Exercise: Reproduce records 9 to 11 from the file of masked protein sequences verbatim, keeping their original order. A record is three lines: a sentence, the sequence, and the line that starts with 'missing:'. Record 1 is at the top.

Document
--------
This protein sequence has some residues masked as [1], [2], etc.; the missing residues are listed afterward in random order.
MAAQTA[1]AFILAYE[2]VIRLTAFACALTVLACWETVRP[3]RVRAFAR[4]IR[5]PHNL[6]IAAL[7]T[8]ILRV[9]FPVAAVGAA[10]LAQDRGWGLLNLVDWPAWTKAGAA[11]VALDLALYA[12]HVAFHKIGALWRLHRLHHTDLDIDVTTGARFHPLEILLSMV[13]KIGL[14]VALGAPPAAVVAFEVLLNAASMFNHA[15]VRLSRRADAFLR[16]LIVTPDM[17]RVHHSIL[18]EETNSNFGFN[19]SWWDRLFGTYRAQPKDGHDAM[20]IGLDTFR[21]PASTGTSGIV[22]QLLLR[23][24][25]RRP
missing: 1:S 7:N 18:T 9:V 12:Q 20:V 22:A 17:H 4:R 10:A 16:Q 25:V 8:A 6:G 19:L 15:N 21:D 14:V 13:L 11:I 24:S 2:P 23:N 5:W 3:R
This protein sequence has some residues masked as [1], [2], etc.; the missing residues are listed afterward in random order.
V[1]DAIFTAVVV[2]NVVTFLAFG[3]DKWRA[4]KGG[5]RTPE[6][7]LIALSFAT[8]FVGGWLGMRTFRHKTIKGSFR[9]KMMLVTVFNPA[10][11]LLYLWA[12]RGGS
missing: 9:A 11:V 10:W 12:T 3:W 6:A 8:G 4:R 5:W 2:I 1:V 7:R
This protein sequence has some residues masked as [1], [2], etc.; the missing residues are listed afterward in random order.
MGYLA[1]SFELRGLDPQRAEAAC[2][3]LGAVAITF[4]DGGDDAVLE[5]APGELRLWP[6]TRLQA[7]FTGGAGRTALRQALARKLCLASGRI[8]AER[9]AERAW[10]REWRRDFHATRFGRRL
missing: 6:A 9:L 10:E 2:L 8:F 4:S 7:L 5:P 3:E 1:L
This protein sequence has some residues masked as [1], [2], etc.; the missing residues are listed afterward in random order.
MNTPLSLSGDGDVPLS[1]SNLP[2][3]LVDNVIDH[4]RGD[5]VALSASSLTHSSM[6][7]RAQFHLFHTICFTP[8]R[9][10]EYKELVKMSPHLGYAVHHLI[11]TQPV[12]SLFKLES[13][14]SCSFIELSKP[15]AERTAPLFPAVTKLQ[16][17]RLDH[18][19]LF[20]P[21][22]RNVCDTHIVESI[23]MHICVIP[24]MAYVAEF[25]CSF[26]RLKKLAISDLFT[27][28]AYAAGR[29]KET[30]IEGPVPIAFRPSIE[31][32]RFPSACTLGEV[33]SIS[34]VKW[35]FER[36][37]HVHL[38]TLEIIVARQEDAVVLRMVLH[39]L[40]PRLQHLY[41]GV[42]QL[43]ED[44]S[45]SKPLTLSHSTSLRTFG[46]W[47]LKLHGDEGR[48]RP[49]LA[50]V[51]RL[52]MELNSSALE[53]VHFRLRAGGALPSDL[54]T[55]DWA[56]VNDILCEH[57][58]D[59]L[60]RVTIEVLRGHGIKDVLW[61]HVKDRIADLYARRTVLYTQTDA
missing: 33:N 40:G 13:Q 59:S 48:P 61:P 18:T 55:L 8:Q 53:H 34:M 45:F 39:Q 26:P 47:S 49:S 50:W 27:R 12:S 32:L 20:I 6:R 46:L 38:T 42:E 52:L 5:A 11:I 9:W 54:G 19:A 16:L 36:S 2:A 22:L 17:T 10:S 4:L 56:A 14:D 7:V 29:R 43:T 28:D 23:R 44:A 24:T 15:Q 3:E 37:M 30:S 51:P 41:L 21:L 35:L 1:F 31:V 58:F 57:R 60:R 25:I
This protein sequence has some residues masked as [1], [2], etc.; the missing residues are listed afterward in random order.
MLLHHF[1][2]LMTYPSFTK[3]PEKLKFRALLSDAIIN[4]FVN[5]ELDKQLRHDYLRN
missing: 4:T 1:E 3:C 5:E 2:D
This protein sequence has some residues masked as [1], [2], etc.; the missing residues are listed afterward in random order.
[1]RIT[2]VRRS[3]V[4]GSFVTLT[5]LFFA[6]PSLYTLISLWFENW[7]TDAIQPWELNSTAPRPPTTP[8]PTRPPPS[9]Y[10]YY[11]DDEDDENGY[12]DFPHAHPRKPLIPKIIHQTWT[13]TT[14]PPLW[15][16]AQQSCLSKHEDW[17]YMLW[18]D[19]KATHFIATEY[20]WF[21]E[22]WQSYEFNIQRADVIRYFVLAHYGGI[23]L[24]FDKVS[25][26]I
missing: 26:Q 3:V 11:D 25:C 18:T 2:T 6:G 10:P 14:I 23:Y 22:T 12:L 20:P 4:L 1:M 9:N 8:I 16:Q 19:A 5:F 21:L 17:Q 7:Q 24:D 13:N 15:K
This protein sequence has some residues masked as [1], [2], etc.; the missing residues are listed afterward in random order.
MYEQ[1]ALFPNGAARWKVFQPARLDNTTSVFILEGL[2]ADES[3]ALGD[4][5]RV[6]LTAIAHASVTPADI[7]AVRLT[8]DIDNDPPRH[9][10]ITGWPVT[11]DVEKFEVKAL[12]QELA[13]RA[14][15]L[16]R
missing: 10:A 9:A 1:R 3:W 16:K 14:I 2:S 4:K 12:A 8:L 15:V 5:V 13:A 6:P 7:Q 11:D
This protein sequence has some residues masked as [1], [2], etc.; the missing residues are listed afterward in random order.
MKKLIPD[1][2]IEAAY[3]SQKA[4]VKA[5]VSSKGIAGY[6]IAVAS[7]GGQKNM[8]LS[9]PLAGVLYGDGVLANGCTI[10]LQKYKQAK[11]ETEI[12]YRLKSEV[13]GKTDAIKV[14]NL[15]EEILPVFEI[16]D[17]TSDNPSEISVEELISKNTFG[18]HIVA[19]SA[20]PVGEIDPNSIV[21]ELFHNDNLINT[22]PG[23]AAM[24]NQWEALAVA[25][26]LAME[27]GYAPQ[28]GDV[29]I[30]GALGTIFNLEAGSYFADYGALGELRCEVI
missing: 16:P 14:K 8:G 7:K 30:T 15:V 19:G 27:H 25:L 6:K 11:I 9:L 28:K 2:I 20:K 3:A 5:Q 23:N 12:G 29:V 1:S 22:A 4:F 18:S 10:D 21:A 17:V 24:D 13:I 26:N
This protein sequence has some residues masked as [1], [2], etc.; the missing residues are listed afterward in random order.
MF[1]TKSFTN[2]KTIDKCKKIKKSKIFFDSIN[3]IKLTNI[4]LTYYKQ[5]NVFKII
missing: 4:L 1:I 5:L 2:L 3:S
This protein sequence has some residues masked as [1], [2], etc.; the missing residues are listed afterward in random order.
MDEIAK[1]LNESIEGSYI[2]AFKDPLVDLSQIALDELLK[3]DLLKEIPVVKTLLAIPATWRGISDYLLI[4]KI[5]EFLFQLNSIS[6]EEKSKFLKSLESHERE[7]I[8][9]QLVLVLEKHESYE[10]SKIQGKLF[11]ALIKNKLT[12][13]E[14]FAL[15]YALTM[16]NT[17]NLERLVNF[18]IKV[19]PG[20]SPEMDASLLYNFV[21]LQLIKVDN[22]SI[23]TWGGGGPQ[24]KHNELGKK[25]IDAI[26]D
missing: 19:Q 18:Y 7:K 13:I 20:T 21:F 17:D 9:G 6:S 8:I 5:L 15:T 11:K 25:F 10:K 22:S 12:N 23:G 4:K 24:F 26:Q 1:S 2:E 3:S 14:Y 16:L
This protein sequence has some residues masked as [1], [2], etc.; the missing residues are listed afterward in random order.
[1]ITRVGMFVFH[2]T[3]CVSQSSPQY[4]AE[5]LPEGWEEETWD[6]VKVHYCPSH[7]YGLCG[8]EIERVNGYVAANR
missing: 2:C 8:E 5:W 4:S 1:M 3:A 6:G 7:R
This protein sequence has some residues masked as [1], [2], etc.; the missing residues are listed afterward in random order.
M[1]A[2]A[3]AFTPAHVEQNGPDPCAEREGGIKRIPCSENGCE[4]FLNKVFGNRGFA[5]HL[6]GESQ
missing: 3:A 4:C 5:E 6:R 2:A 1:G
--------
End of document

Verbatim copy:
This protein sequence has some residues masked as [1], [2], etc.; the missing residues are listed afterward in random order.
MF[1]TKSFTN[2]KTIDKCKKIKKSKIFFDSIN[3]IKLTNI[4]LTYYKQ[5]NVFKII
missing: 4:L 1:I 5:L 2:L 3:S
This protein sequence has some residues masked as [1], [2], etc.; the missing residues are listed afterward in random order.
MDEIAK[1]LNESIEGSYI[2]AFKDPLVDLSQIALDELLK[3]DLLKEIPVVKTLLAIPATWRGISDYLLI[4]KI[5]EFLFQLNSIS[6]EEKSKFLKSLESHERE[7]I[8][9]QLVLVLEKHESYE[10]SKIQGKLF[11]ALIKNKLT[12][13]E[14]FAL[15]YALTM[16]NT[17]NLERLVNF[18]IKV[19]PG[20]SPEMDASLLYNFV[21]LQLIKVDN[22]SI[23]TWGGGGPQ[24]KHNELGKK[25]IDAI[26]D
missing: 19:Q 18:Y 7:K 13:I 20:T 21:F 17:D 9:G 6:S 8:I 5:L 15:T 11:K 25:F 10:K 22:S 12:N 23:G 4:K 24:F 26:Q 1:S 2:E 3:S 14:Y 16:L
This protein sequence has some residues masked as [1], [2], etc.; the missing residues are listed afterward in random order.
[1]ITRVGMFVFH[2]T[3]CVSQSSPQY[4]AE[5]LPEGWEEETWD[6]VKVHYCPSH[7]YGLCG[8]EIERVNGYVAANR
missing: 2:C 8:E 5:W 4:S 1:M 3:A 6:G 7:R